About Clark Nielsen:
Clark Nielsen is an American-born author and web/game developer who loves to travel as much as he loves to write. He has over two years of experience teaching English abroad, which was the subject of his best-selling memoir, Yes China. Presently, he and his wife live in Los Angeles, where Clark continues to spend his free time writing science fiction and fantasy. His influences include David Sedaris, Bill Bryson, Jack Vance, and Eiichiro Oda.
What inspires you to write?
Sometimes, it is the most random thing that gets my imagination going. For instance, The Second Page was inspired by a boat ride through a canyon. The Hazel Haven series came about from a few sketches I did while practicing drawing. But when it comes to non-fiction writing, I simply like sharing my adventures with others and making people laugh.
Tell us about your writing process.
I have to have an outline before I can start. Once I get into the actual writing, it’s possible I’ll never look at that outline again, but it’s still an important step for me. If I know the story is going to have a lot of characters, I may do character outlines first before doing the plot outline. During the writing phase, though, I tend to jump around a lot. If I’m suddenly itching to do a scene near the end of the book, I’ll skip ahead and come back to the other chapters later.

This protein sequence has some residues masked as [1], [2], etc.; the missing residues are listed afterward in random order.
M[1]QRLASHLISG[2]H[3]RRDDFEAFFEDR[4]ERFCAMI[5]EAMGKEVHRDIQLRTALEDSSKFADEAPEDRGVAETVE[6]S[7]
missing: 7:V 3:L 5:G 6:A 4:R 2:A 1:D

For Fiction Writers: Do you listen (or talk to) to your characters?
Every character I write has a part of me in them, so it’s easy for me to talk “as” those characters (as opposed to talking “to” them). I often mumble aloud when I write (which drives my wife nuts), but that’s just me running through dialogue as the different characters to see if it feels right.
What advice would you give other writers?
Keep writing. Your style, your voice, only gets better over time. But don’t be afraid to put a novel aside for a while if you’re truly stuck. You can’t force good writing. Find a different outlet–a new story, a blog, online reviews, etc.–to hone your writing skills until the spark returns. One of my books, for example, had a 10-year gap in between drafts, but once I was finally ready to tackle it again, it turned into the best thing I’ve ever written.
How did you decide how to publish your books?
In college, I had just finished my first full-length novel, The Second Page, and pitched it to many agents. All I got in return were rejection letters and, in one instance, an empty envelope. Who knows, though… maybe that empty envelope was actually “the one!” Regardless, it was clear that traditional publishing was too cutthroat for me. I don’t think I would have liked it, anyway. The freedom that self-publishing gives me would be hard to give up at this point.
What do you think about the future of book publishing?
There will always be a market for books, both paperback and digital. The number of publisher-backed and self-published authors will continue to grow, as well, which is great for readers but means authors will have an even harder time standing out from the crowd. Good luck, everyone!
What do you use?: Professional Cover Designer, Beta Readers
What genres do you write?: Fantasy, Science Fiction, Travel, Memoir
What formats are your books in?: Both eBook and Print
All information in this post is presented “as is” supplied by the author. We don’t edit, to allow you, the reader, to hear the author in their own voice.